Now when Peter had come to Antioch, I withstood him to his face, because he was to be blamed; for before certain men came from James, he would eat with the Gentiles; but when they came, he withdrew and separated himself, fearing those who were of the circumcision. And the rest of the Jews also played the hypocrite with him, so that even Barnabas was carried away with their hypocrisy. Gal 2:11-13
I was repairing some of my geocaches last week. I had pulled over on the grass at the side of the road and was down the hill when I heard a vehicle driving by slowly.
I looked up in time to just see the top of the car pass by and could tell it had emergency lights. I knew it was some law enforcement and figured it to be a sheriff’s deputy.
So I climbed back up the hill, knowing he/she would turn around and see if I had any problems.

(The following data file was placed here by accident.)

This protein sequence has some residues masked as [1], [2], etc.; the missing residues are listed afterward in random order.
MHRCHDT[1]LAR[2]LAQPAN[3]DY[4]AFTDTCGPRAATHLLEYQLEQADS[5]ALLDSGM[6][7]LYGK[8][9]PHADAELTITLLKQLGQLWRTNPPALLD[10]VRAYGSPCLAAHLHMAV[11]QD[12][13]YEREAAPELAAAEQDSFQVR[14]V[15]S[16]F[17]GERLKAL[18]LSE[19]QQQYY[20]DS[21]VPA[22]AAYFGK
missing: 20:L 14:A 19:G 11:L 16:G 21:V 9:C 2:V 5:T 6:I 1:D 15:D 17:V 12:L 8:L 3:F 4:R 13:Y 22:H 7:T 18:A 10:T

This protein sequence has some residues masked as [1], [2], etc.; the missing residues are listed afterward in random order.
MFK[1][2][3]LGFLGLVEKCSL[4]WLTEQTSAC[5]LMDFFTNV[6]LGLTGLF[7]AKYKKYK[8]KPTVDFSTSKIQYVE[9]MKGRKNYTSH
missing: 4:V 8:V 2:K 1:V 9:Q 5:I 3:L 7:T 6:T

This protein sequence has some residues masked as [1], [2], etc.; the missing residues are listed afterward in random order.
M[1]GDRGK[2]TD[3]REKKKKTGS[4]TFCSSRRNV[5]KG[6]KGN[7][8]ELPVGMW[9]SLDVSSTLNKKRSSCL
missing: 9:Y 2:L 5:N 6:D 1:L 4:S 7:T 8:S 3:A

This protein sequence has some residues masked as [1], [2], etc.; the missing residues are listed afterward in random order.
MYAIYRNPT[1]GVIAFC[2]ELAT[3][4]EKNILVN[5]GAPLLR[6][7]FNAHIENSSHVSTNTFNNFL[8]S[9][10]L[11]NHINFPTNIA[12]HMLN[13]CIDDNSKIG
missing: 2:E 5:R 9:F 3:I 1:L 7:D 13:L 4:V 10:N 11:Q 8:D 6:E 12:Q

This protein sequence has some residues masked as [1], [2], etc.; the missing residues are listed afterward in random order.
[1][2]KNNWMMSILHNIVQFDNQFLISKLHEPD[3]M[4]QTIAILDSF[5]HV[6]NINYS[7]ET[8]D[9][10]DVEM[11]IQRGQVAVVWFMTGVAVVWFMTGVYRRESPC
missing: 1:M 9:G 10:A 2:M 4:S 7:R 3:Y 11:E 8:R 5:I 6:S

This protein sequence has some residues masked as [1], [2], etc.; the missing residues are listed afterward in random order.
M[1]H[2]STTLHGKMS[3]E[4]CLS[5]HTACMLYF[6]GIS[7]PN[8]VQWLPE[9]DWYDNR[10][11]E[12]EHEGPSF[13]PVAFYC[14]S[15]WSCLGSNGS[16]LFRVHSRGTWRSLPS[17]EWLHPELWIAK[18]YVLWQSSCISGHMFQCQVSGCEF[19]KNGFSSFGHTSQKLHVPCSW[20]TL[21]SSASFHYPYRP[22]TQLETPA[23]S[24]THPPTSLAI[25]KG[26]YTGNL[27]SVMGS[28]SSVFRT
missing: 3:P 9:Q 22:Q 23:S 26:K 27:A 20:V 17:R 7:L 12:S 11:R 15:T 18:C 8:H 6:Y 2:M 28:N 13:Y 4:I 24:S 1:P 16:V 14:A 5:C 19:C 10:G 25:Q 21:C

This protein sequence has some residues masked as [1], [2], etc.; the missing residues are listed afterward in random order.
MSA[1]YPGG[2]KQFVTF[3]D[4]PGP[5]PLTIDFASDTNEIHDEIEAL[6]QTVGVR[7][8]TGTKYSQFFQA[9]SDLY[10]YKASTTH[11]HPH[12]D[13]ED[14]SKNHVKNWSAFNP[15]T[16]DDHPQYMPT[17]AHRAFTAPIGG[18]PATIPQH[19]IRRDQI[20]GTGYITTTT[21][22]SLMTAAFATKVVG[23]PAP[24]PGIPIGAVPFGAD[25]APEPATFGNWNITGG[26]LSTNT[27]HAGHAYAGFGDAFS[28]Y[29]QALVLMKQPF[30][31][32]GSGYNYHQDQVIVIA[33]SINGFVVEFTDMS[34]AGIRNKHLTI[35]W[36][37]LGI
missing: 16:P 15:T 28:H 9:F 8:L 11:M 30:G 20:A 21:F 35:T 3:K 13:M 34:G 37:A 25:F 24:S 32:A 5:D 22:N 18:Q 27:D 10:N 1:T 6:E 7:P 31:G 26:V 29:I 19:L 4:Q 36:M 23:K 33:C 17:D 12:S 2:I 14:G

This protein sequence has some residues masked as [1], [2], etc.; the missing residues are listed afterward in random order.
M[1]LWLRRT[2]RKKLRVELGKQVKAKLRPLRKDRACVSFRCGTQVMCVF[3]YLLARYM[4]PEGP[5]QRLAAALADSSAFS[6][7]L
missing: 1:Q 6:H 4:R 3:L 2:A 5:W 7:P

Sure enough he turned around but it was a state trooper.
As he pulled up to me I told him, “I knew you’d turn around to check on me. I’m just geocaching and everything is ok!”
He said, “Ok. Have a nice day!” and drove off.
I walked back down the hill and replaced my missing container and returned to the truck.
The trooper was less than a ¼ mile away with a vehicle pulled over.
I told Linda, “I guess that’s my fault!”
You see, if I had not been pulled off the road in such an awkward place the trooper would have never turned around to check on me and would not have caught the unsuspecting speeder traveling in the opposite direction.
But each of us is responsible for our own actions. If the speeder had obeyed the speed limit then he would receive no citation.
Peter was “to be blamed” for his actions in front of some converts. He led them by hypocrisy.
It goes to show you that even the apostles were not without some problems and that even seasoned Christians, like Barnabas, were drawn away by Peter’s actions.
You have enough to be blamed for by your own actions. Don’t be the cause of someone else’s demise. Stand strong in the Lord and pray for good judgment in all your ways.